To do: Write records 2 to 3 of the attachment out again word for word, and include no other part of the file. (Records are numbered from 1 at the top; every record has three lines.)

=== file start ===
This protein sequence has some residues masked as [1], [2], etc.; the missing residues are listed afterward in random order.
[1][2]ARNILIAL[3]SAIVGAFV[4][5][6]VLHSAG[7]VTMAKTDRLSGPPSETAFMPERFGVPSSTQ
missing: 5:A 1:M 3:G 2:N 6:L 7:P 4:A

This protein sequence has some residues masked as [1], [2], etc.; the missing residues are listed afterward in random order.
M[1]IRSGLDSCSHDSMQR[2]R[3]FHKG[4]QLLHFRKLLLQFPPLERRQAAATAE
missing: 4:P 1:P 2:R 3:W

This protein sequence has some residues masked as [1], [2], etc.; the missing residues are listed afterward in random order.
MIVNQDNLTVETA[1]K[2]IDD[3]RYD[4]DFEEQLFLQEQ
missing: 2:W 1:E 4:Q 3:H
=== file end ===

This protein sequence has some residues masked as [1], [2], etc.; the missing residues are listed afterward in random order.
M[1]IRSGLDSCSHDSMQR[2]R[3]FHKG[4]QLLHFRKLLLQFPPLERRQAAATAE
missing: 4:P 1:P 2:R 3:W

This protein sequence has some residues masked as [1], [2], etc.; the missing residues are listed afterward in random order.
MIVNQDNLTVETA[1]K[2]IDD[3]RYD[4]DFEEQLFLQEQ
missing: 2:W 1:E 4:Q 3:H